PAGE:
Chase Utley was out

By jes. on October 11, 2015


LOS ANGELES (Herald de Paris) — ¬†Last night’s loss by the New York¬†, in NLDS game 2 with the Dodgers in Los Angeles was tainted by a blown interpretation on the Major League Baseball Rule Book by MLB umpires.

In the 7th inning, with the Dodgers rallying, Howie Kendrick hit a ground ball to Mets second baseman Daniel Murphy.  Murphy flipped the ball to Mets shortstop Ruben Tejada, who was in the process of turning a double play when the runner moving from first base to second, Chase Utley, slid not towards the base, but instead directly at the spinning Tejada.

Chase Utley broke Ruben Tejada’s leg. ¬†Almost more shockingly, however, Utley was also ruled safe.

This was a gross violation of MLB rules.  The rule book states:


There are 4 types of interference:

  1. Offensive
  2. Defensive (This only applies to interfering with the batter. Hindering a runner is called OBSTRUCTION)
  3. Umpire
  4. Spectator
  1. Offensive interference is an act by a member of the team at bat which interferes with, obstructs, impedes, hinders or confuses any fielder attempting to make aplay.

Note that interference may be caused by any member of the offensive team. A batter, runner, base coach, player in the dugout, or in the bullpen.

Note however, that the act of interference must be with a fielder “ATTEMPTING TO MAKE A PLAY.”

A “PLAY” is an act of throwing, a tag attempt of a runner or a base. An out is not called unless the fielder is hindered while actually attempting to make a play. An out is not called simply because the fielder could have, or should have, or would have, or might have, had a play.

A fielder chasing after an overthrown, loose ball, is not a play. However, an out could be called if the offense did something intentional and blatant to hinder the fielder. Otherwise, it is nothing.

It is not interference, if the fielder starts to throw and then stops because an offensive player is in his way. Also, interference on a thrown ball, or throw attempt, or tag attempt, must be intentional.

Interference is judged and penalized several different ways, depending on where the interference occurs and who caused it. There are many different offensive interference situations:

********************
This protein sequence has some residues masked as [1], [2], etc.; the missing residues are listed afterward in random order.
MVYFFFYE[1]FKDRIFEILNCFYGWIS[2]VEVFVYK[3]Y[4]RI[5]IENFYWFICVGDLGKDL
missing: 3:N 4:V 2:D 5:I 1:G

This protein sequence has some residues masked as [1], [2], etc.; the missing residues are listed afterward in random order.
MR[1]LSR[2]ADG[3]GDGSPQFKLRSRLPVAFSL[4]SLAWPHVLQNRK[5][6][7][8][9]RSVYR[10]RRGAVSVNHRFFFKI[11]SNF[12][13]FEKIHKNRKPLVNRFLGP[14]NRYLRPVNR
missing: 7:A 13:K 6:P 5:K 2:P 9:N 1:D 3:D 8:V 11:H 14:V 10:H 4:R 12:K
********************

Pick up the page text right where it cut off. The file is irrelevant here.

1. batter in the box after a swing
  2. batter in the box after a pitch is caught
  3. batter in the box after a pitch is missed by the catcher
  4. batter out of the box
  5. coach interference
  6. on-deck batter or other player interference
  7. runner interference with a batted ball

The runner must avoid a fielder who is attempting to field a batted ball. The fielder’s protection begins the moment the ball is hit. That protection continues as he completes his initial play, up through the act of throwing. His protection ends if he misplays the batted ball and has to move more than a step and a reach to recover it. Umpire school manual.

Contact with the fielder is not necessary for interference to be called. If the runner does not avoid the fielder, the ball is dead and he is out. No other runners may advance beyond the base they last held at the time of the interference. Rule 7.09(L). If the batter-runner has not reached first base, runners remain at their bases held at the time-of-pitch. 7.08(b)

If a fielder is in the base path and attempting to field a batted ball, the runner must avoid him. The fielder is protected even if he is not in the path and then moves into the path. The runner has the responsibility to avoid the fielder wherever he may move to try to field the ball. If the runner does not avoid the fielder, it is interference whether the act was intentional or not. 7.08(b).      

If a fielder is not in the base path, the runner is considered to have avoided the fielder, if the runner stays in the path. Running in the base path in front of a fielder, who is not in the path, is NOT interference. The runner has a right to the path when the fielder is not in the path. However, the runner must simply run in the path. If he does something while in the path that, in the umpire’s judgment, was intent to hinder or interfere with the fielder, he may be called out even while in the path or after having avoided the fielder.

Chase Utley should have been ruled out, which would have drastically altered the outcome of the game.

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